Wandering Eye: Of Swindlers and Sealing Wax

Editorial Staff Opinion

What the editors of The Magazine ANTIQUES are looking at this week

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David Contemplating the Head of Goliath by Orazio Gentileschi, c. 1612. Now thought to be a forgery. Courtesy of the Weiss Gallery, London.


Strongly influenced by William Morris and the arts and crafts movement, and best known for his vibrantly colored ceramic tiles, William De Morgan was a prolific artist whose work adorned many residences and public buildings throughout England. While tiles earned him steady commissions, his work in three dimensions is just as important. Here’s an introduction. (Victoria and Albert Museum)

Pardon our delay this week: we’ve been struggling to tear ourselves away from a fascinating article about phenakistoscopes. The 1832 invention derives its name from the ancient Greek word for deceit, and produces an optical illusion that makes static images appear to move. A similar concept is at work in spiral spinners and flip-books, but the patterns and whimsy of phenakistoscopes is nothing short of spectacular . . . if sometimes creepy. (Flashbak)

Bemoaning the lost art of epistolary correspondence, this piece takes a look at one of the forgotten tools of the craft: the intaglio seal, yet another object kept on women’s chatelaines during the Victorian era. Here’s all you need to know about these relics of a time when letters were king. (Messy Nessy Chic)


Aficionados of early modern English history ought to enjoy the new book Making the Miscellany, from the University of Pennsylvania Press. Excerpted here is a blow-by-blow account of how Richard Tottel’s 1557 Songes and Sonettes written by the ryght honorable Lorde Henry Haward late Earle of Surrey, and other became a literary touchstone, inspiring puns from Shakespeare within a century of its publication. (Lapham’s Quarterly)

Aside from the obvious one (it’s set during a plague), what reasons are there to read Bocaccio’s Decameron today? This essay suggests that the good advice it offers—“embrace the bizarre. Mock arbitrary authority and oppressive orthodoxies. Shed beliefs that are no longer reasonable. Take time. Pause. Be ruthless when necessary, and always use intelligence—the human ingenuity that is the engine of innovation”—could touch off a second Renaissance. (Psyche)

“It must be a picture; it must illustrate something,” wrote Henry James of his short story The Real Thing, reproduced with an introduction here. As James saw it, it was the author’s job to illustrate his works (through words) . . . not that of professional illustrators employed by English magazines like The Illustrated London News and Black and White, which serialized his fiction. (Library of America)


In 2014, an anonymous letter was sent to the Paris art crime squad that began: “One name keeps cropping up in regard to people not to be trusted due to their links with forgeries—that of Giuliano Ruffini.” The letter caused major upheavals in the Old Master art market. Sink your teeth into the story of what has been called the “crime of the century.” (Artnet)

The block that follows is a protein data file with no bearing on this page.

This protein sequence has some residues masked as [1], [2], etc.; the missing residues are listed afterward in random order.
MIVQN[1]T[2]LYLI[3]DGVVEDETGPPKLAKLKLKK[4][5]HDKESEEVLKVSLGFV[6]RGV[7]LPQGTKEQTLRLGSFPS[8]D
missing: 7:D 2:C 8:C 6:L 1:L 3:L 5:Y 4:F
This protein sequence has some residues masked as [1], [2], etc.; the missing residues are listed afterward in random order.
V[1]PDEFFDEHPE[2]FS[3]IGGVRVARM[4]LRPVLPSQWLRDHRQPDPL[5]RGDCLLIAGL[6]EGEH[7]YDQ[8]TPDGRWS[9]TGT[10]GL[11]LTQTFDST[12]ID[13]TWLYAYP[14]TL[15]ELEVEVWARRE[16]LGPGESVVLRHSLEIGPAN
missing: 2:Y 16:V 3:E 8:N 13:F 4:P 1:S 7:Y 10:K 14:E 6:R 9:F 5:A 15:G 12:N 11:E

Speaking of swindlers and fraud, the infamous fin de siècle entrepreneur and cheat Horatio Bottomley raised the equivalent of $2 billion in his day. $2 million of that he spent on champagne and the rest he lost, much to his shareholders’, and, eventually, his own, dismay. (New Criterion)

Industrial espionage was apparently commonplace during the eighteenth century in Europe. Espousing innocent curiosity, scheming savants went abroad to learn trade secrets and carry them back to their native lands. For example, here’s a bit about Jean-Antoine Nollet and how he brought to France the secret of Italian woven silk thread. (Jstor)

Need something to look forward to? Join the New England Chapter of the Institute of Classical Architecture and Art, in partnership with The Magazine ANTIQUES, for a lecture by Cece Haydock that will detail the fabulously wealthy Medici bankers, their exquisite Renaissance gardens, and how these formal gardens were reinterpreted by English gardeners of the early twentieth century. (ICAA)

Noting the formal parallels between the works of Picasso and those of certain self-taught artists, in particular William EdmondsonNew York Times guest essayist Margaret Renkl contemplates how the context into which artists are born can profoundly affect the reception of their work. (New York Times)


Philip Hoare’s newly published Albert and the Whale sorts the life and work of Albrecht Dürer, whose embrace of science and magic, existentialism, and compulsive self-promotion cleared a path for modern art. (New Statesman)

It would be reasonable to deduce from advertisements in Life magazine that mid-century modern furniture by white male designers kept white women both on view and in their place. But in lifestyle ads in Ebony we see a very different relationship between Americans of color and interior design. This piece explores the history of race and gender in mid-century design. (Hyperallergic)

How have social distancing protocols changed art direction at media firms during the pandemic? This article hails the new heyday of illustration, since photoshoots have become either too expensive or physically impossible. (AIGA Eye on Design)